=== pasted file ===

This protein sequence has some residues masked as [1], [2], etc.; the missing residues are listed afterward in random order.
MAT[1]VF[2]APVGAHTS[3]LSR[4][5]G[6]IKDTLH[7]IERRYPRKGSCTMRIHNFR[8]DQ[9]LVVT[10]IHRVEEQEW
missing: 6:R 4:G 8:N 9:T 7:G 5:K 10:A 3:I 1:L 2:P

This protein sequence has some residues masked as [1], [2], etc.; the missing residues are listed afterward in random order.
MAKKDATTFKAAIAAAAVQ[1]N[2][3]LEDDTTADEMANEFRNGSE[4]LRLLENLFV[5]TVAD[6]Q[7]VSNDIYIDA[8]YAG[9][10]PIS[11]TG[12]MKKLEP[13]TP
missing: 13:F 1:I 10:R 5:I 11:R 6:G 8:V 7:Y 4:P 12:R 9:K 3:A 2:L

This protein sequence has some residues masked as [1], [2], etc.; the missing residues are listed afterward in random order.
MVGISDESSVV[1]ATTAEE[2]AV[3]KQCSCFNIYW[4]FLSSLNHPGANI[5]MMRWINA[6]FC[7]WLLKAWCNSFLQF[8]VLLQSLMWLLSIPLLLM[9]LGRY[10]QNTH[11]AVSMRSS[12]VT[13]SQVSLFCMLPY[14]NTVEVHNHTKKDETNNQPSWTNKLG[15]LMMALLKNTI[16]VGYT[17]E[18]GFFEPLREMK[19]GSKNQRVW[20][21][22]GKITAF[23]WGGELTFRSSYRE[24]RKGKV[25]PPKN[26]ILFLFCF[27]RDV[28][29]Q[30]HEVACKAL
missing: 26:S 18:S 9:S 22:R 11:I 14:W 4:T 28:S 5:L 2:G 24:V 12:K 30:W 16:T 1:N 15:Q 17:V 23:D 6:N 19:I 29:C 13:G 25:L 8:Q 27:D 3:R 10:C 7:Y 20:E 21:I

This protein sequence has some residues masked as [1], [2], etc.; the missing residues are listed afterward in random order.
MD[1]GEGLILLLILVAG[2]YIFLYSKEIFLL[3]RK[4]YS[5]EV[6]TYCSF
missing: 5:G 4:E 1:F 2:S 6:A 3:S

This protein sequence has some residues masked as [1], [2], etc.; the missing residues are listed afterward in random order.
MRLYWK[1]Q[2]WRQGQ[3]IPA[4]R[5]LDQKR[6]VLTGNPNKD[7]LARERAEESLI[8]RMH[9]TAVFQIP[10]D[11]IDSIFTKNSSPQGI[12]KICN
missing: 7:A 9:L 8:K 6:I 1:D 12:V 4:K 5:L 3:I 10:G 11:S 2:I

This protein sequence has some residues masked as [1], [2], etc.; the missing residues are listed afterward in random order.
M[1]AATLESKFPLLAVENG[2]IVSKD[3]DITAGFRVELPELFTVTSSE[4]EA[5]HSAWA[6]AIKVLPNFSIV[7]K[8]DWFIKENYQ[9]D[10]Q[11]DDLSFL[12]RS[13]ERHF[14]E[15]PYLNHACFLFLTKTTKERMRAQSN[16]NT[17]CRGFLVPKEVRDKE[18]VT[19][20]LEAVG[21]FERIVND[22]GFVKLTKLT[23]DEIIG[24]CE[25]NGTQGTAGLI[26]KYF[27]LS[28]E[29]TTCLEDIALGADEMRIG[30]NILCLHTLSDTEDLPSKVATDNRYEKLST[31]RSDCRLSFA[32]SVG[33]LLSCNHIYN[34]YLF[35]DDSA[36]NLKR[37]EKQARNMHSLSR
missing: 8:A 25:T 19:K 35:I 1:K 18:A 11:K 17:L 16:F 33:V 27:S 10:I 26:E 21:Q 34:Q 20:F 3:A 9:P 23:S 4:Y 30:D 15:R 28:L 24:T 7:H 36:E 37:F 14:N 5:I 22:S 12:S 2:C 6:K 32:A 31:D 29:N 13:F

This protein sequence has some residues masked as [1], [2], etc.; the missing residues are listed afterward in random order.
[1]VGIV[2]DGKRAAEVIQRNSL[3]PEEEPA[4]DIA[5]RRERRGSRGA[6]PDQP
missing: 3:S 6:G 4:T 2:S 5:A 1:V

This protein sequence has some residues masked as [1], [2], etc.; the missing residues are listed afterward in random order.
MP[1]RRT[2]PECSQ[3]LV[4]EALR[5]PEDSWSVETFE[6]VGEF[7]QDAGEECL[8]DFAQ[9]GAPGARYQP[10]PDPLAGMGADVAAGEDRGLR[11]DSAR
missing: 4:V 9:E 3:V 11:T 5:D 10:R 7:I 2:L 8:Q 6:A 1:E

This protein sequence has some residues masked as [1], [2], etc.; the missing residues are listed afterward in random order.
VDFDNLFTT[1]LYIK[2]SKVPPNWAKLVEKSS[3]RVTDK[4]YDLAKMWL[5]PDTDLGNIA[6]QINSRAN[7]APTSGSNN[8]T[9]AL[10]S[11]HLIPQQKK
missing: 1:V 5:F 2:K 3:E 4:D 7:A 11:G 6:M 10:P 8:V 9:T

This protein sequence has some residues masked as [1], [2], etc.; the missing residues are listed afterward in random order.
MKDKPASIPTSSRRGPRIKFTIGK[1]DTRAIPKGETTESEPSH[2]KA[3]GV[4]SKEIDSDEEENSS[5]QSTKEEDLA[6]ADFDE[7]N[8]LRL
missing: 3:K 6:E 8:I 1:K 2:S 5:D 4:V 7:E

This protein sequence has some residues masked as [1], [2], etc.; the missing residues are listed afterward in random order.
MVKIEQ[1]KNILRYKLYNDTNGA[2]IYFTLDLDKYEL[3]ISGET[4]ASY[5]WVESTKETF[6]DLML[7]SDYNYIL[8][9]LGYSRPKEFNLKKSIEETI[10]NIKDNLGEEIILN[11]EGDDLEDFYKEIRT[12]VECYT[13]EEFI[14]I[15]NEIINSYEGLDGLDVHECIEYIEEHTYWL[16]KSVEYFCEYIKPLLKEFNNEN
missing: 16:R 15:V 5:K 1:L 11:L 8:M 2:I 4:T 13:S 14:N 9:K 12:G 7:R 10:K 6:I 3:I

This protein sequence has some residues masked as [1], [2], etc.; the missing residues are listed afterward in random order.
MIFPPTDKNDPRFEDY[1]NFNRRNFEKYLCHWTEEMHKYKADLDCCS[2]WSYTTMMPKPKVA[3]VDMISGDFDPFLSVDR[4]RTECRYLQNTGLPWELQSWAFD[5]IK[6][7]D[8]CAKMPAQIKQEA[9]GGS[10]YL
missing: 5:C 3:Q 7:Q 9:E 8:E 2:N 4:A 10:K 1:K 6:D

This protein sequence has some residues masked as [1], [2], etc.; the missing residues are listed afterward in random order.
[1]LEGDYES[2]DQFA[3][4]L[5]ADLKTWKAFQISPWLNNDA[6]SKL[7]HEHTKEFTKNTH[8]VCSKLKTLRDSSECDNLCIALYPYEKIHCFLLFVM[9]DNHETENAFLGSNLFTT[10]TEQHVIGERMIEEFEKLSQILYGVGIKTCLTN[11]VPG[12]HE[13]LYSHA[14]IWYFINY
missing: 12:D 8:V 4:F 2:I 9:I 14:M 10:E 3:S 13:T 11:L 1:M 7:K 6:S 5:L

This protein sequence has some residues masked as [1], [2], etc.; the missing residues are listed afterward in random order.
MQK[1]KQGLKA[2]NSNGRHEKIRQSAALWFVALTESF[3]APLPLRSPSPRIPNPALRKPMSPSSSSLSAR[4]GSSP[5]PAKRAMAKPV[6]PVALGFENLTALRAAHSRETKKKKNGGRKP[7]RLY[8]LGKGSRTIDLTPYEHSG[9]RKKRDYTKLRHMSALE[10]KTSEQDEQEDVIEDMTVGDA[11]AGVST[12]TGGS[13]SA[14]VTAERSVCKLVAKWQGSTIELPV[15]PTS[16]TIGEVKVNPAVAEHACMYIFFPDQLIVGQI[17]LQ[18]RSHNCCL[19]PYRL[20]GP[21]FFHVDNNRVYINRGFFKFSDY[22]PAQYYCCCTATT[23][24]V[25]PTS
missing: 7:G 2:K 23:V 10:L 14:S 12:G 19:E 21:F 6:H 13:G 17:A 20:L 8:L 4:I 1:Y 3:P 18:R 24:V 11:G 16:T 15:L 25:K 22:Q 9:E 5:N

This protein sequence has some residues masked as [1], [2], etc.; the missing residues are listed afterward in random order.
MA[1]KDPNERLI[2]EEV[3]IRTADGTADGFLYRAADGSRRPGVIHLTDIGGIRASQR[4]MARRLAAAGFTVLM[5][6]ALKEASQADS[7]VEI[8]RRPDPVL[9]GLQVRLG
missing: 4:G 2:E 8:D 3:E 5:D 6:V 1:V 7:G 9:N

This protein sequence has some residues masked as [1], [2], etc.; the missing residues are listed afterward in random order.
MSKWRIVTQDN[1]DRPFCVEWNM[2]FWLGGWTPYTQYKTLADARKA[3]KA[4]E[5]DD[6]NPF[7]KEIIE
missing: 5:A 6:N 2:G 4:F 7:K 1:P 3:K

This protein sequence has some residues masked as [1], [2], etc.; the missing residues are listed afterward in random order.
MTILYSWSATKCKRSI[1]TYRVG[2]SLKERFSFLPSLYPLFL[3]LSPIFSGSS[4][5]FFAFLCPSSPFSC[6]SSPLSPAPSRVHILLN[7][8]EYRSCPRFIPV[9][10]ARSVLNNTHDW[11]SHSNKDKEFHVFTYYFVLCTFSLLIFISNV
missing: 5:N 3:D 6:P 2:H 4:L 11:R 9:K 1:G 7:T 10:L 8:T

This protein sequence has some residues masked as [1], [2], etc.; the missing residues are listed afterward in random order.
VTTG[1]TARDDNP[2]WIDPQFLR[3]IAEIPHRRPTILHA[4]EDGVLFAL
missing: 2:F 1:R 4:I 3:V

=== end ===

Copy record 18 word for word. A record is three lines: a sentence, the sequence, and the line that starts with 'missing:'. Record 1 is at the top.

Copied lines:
This protein sequence has some residues masked as [1], [2], etc.; the missing residues are listed afterward in random order.
VTTG[1]TARDDNP[2]WIDPQFLR[3]IAEIPHRRPTILHA[4]EDGVLFAL
missing: 2:F 1:R 4:I 3:V